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Economy

Nikkei index tops 21,000 for first time in nearly 21 years

Strong results reported by retailers drives more gains

TOKYO -- The Nikkei index is on a roll, marking a gain for the ninth consecutive day to top the 21,000 level for the first time in almost 21 years. Driving the rally were the strong results of retailers, reported Thursday after trading hours.

The 225-issue Nikkei Stock Average rose 200.46 points, or 0.96%, to 21,155.18 -- its highest mark since Nov. 27 1996. The index has been surging nine days in a row, with its last such streak in December 2016.

Retailers were the stars of the day. Uniqlo operator Fast Retailing rose 5.5%. The world's third largest apparel company reported record high revenue and net profit for fiscal 2017 through August, thanks to its strong Asian business.

Seven & i Holdings, which runs convenience store giant Seven Eleven, gained over 2.7% after reporting solid interim results through August.

Asahi Group Holdings was also a winner, with the Japanese brewery announcing Thursday its intent to sell nearly a 20% stake in Chinese Tsingtao Brewery. Asahi plans to move some of its assets from China to Europe, where they see better growth potential. The plan seems to please investors, as Asahi's stock gained more than 1.8% Friday.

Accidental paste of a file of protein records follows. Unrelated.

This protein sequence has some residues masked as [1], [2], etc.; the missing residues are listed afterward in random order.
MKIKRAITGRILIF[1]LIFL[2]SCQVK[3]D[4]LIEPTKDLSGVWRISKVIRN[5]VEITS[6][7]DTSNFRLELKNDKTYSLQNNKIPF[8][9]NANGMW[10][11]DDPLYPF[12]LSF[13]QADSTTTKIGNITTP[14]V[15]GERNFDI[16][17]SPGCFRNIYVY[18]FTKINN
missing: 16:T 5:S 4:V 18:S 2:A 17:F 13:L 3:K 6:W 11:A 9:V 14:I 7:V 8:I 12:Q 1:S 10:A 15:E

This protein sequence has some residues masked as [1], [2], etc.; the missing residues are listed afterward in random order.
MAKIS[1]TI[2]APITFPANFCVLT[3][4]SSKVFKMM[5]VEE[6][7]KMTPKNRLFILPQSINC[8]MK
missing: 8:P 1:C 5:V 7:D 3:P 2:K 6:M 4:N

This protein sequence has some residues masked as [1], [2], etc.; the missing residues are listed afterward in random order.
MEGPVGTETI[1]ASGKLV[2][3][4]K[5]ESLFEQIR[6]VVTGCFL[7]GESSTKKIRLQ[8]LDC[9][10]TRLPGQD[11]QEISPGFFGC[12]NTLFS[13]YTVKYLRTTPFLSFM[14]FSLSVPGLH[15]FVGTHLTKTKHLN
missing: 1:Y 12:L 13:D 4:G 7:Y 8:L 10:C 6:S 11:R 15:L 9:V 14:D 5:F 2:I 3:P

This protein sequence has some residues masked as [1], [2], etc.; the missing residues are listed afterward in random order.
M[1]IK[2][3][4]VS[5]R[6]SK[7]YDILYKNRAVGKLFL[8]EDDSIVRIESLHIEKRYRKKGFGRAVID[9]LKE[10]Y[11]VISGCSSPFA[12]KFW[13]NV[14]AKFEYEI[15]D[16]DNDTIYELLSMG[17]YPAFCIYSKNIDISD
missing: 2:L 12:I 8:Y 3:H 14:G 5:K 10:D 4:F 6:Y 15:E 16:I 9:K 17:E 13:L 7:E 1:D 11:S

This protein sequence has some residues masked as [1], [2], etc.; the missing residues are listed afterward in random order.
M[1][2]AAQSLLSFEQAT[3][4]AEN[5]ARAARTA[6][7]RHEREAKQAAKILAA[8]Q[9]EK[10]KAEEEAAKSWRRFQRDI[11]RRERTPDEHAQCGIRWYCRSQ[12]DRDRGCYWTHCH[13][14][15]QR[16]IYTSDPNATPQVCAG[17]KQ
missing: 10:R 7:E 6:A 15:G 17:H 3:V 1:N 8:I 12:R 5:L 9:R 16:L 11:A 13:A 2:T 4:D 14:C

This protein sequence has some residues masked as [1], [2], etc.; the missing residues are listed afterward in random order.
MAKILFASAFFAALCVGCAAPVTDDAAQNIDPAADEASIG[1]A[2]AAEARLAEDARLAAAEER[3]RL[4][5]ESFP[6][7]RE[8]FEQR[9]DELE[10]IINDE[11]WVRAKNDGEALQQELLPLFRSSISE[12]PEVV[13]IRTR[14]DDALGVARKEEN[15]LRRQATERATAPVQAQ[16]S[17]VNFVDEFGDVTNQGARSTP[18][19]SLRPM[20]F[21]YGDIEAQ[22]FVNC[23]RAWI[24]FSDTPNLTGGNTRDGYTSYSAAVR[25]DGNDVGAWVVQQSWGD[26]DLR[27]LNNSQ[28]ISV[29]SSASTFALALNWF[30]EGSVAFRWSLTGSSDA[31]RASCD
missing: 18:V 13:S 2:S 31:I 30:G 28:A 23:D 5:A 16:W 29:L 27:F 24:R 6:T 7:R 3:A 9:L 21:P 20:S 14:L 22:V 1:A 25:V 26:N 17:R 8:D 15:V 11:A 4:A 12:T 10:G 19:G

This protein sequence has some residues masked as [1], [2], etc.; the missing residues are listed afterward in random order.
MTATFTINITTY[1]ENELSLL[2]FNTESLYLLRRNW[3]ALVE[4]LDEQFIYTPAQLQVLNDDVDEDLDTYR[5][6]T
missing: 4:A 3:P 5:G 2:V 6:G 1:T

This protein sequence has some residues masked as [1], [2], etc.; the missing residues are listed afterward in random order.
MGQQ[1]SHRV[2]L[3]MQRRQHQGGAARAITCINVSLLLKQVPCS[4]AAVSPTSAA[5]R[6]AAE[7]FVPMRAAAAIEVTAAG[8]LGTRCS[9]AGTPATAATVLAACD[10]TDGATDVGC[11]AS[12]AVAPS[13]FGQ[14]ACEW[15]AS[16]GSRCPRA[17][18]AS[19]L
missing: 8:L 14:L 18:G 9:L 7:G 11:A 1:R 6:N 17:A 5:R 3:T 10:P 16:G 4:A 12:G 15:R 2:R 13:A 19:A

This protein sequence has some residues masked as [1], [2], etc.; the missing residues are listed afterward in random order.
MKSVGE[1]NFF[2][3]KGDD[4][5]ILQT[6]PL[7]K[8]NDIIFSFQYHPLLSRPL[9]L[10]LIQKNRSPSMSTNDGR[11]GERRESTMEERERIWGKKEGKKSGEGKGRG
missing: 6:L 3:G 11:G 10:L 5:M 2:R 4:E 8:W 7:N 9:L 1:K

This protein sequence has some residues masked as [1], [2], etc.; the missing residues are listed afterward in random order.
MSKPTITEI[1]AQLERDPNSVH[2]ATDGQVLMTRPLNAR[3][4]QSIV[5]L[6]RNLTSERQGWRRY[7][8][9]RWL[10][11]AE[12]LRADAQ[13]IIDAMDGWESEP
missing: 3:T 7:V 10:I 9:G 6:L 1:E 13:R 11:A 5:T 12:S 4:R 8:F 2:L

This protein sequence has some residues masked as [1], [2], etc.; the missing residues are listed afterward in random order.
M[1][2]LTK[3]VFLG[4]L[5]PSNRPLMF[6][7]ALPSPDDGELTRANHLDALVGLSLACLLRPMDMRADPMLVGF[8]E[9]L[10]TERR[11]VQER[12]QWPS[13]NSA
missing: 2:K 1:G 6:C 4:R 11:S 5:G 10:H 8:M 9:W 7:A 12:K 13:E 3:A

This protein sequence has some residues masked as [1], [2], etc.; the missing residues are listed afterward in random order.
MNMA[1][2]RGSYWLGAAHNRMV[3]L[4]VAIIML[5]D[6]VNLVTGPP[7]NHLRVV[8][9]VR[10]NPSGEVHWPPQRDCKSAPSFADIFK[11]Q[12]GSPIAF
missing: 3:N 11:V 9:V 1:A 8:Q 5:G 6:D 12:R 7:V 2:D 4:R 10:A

But results were not the only drivers. Investor sentiment -- both local and foreign -- has been perking up as nothing seems to be threatening the market.

Despite obvious tensions, North Korea has yet to launch another missile or conduct another nuclear test. The U.S. Federal Reserve has started normalizing its balance sheet, but it will be a slow, gradual process. The relatively calm global stage has pushed investors to go equity bull in other places as well, especially Asia. The benchmark indexes of South Korea, Taiwan, Indonesia and the Philippines are all now in record high zones.

The unruffled market helped the dollar to yen stabilize. The greenback, which traded in the lower 107 yen range in early September, is now hovering around 112. When the yen appreciated, investors worried about poor earnings of Japanese export companies. But these fears have been allayed.

Still, some dark clouds may be gathering. "Cross asset volatility is very low, as valuation gets dearer," said Alain Bokobza, Societe Generale's Head of Global Asset Allocation. "It could mean that investors are being complacent to upcoming risks. We would reduce risk assets."

This unwinding, if it actually kicks in, could throw cold water on the global rally.

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